DANBURY, Conn., January 26, 2005 — Praxair, Inc. (NYSE: PX) reported record net income of $181 million and diluted earnings per share of 55 cents for the fourth quarter of 2004, 17% higher than $155 million and 47 cents, respectively, in 2003. Net income grew due to sharply higher sales and operating profit, partially offset by a slightly higher effective tax rate compared to the year-ago quarter.
Sales in the quarter were $1,786 million, 22% above $1,461 million in 2003. Operating profit grew 18% to $289 million from $244 million in 2003, and reflected an operating margin of 16.2%. Sales and operating profit were higher in every geographic region, with the strongest sales growth coming from global energy, metals, healthcare, and industrial manufacturing markets.
For the full year 2004, Praxair reported net income of $697 million, and diluted earnings per share of $2.10, an increase of 19% over $585 million, and $1.77 reported a year ago. Full-year sales were $6,594 million, 17% higher than in 2003.
Commenting on these results, Dennis H. Reilley, chairman and chief executive officer, said, "Our disciplined focus on profitable growth around the world continues to differentiate us from the competition."
In North America, sales in the fourth quarter of $1,130 million were up 22% from $923 million in the year-ago quarter. Operating profit grew to $161 million. Growth was driven by higher sales to energy markets, including hydrogen for refining, and products and services for oil and gas production. Healthcare sales were higher due to solid organic growth and a homecare acquisition in July. Overall, gases volumes remained strong throughout the quarter, reflecting the robust manufacturing environment throughout 2004.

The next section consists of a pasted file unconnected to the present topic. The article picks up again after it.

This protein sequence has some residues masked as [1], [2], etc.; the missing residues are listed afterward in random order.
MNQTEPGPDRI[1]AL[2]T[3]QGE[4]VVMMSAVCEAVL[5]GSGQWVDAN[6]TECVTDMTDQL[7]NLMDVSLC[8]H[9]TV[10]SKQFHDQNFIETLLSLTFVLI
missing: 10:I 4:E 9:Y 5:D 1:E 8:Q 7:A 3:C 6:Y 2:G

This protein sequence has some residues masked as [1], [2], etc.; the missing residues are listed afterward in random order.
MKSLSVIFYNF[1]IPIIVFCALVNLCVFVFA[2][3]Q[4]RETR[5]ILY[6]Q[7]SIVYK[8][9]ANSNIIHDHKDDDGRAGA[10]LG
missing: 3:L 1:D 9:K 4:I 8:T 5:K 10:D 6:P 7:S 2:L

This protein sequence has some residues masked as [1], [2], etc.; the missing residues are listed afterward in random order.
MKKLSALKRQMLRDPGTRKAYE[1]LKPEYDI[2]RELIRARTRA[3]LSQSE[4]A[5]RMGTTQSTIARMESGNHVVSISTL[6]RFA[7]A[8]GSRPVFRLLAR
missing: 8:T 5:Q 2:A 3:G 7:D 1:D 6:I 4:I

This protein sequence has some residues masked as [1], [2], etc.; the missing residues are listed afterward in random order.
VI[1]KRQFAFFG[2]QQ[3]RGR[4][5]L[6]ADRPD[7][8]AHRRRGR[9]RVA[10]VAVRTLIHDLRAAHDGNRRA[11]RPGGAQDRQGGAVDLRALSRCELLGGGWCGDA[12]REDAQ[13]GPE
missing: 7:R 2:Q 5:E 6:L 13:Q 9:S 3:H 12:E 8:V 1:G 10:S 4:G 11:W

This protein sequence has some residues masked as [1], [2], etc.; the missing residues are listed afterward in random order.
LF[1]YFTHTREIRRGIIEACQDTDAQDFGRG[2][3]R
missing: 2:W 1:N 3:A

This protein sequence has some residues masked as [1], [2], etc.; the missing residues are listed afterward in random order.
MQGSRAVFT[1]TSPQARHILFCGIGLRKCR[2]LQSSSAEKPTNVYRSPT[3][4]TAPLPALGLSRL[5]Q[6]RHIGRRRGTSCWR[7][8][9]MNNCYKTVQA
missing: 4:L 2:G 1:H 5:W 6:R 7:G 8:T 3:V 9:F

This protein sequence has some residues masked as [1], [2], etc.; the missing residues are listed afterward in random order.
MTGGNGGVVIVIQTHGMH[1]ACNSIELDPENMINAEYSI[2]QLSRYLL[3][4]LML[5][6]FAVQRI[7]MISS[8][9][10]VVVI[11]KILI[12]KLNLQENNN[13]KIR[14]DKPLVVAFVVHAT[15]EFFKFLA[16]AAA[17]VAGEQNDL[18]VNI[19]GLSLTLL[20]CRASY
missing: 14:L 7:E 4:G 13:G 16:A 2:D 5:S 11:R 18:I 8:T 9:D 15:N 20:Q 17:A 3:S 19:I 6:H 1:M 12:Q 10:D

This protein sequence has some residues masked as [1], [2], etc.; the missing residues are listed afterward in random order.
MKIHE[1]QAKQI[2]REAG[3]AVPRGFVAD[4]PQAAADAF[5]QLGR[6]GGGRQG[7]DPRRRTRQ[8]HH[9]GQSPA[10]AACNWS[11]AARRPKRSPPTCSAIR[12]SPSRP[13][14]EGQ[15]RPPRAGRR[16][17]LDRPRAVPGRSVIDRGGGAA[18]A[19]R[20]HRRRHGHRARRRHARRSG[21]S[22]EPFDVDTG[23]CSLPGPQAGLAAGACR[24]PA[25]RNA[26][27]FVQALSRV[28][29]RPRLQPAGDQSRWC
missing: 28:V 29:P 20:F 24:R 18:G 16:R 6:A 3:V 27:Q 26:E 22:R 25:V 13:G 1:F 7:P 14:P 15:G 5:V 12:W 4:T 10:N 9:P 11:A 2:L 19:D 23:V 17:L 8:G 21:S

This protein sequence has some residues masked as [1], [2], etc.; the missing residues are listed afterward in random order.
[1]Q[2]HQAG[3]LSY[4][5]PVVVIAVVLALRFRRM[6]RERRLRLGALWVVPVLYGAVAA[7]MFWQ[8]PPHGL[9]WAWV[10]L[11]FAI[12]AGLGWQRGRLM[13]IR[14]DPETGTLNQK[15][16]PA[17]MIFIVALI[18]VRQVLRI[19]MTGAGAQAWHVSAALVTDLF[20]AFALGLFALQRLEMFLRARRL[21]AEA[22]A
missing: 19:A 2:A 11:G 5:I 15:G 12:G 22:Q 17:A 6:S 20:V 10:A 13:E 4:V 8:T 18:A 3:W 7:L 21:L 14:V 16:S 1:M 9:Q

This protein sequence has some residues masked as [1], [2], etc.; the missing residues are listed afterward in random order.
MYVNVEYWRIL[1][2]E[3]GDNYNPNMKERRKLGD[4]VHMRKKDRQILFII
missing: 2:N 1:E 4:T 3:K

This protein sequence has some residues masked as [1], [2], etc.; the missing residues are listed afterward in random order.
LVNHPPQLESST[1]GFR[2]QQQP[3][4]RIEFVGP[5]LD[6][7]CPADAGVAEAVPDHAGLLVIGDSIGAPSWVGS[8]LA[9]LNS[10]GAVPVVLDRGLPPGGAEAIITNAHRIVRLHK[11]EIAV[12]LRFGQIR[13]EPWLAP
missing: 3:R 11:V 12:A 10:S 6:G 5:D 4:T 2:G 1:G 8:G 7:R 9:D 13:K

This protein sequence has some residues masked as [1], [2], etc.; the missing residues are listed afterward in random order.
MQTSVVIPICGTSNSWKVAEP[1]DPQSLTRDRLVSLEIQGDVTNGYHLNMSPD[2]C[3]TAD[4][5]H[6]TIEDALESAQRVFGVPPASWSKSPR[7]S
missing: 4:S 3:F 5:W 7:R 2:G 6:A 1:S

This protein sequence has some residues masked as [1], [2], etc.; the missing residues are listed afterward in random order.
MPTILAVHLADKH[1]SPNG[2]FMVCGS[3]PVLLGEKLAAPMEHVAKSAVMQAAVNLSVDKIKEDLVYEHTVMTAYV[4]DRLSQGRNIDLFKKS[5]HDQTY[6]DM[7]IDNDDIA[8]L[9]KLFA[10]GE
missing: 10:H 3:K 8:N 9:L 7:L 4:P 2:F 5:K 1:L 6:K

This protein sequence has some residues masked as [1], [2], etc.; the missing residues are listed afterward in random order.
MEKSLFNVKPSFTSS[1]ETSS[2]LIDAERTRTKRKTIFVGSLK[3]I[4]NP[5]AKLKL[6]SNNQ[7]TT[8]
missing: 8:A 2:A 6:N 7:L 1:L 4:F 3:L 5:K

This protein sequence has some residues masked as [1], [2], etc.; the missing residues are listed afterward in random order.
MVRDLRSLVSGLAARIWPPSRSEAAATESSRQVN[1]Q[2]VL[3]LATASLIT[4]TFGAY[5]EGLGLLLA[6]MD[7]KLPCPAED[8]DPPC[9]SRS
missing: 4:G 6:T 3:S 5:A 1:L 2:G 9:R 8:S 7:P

In Europe, sales grew 23% to $234 million in the quarter. Excluding the effect of a stronger Euro, sales grew 14% from new business development and the purchase of an industrial gas business in Germany which closed in December. Operating profit grew 19% to $56 million, from $47 million in the year-ago quarter.
In South America, sales of $236 million grew 26%, and 22% excluding currency effects. Sales reflected strong industrial growth in the export sectors of the economy, which resulted in higher volumes and higher pricing, as compared to 2003. Operating profit rose 37% to $41 million from $30 million in last year’s quarter, and reflected a strong operating margin of 17.4%.
Sales in Asia grew 22% to $134 million, from higher sales in China, India, and Korea to electronics and metals markets, and the contribution of new plant start-ups. Operating profit of $24 million was 26% higher than in the prior period.
Praxair Surface Technologies’ sales in the quarter were $116 million, 12% above the prior year. Operating profit was $7 million, comparable to the prior year period. Aviation repair markets continued to be difficult, though the coatings business for OEM aircraft engine parts has improved.
Cash flow from operations in the quarter was $428 million, and capital expenditures were $243 million. Additionally, the company invested $667 million to acquire a German industrial gas business and spent $66 million on net common stock repurchases. Debt increased by $638 million, and the after-tax-return-on-capital* ratio was 12.7% at the end of the quarter.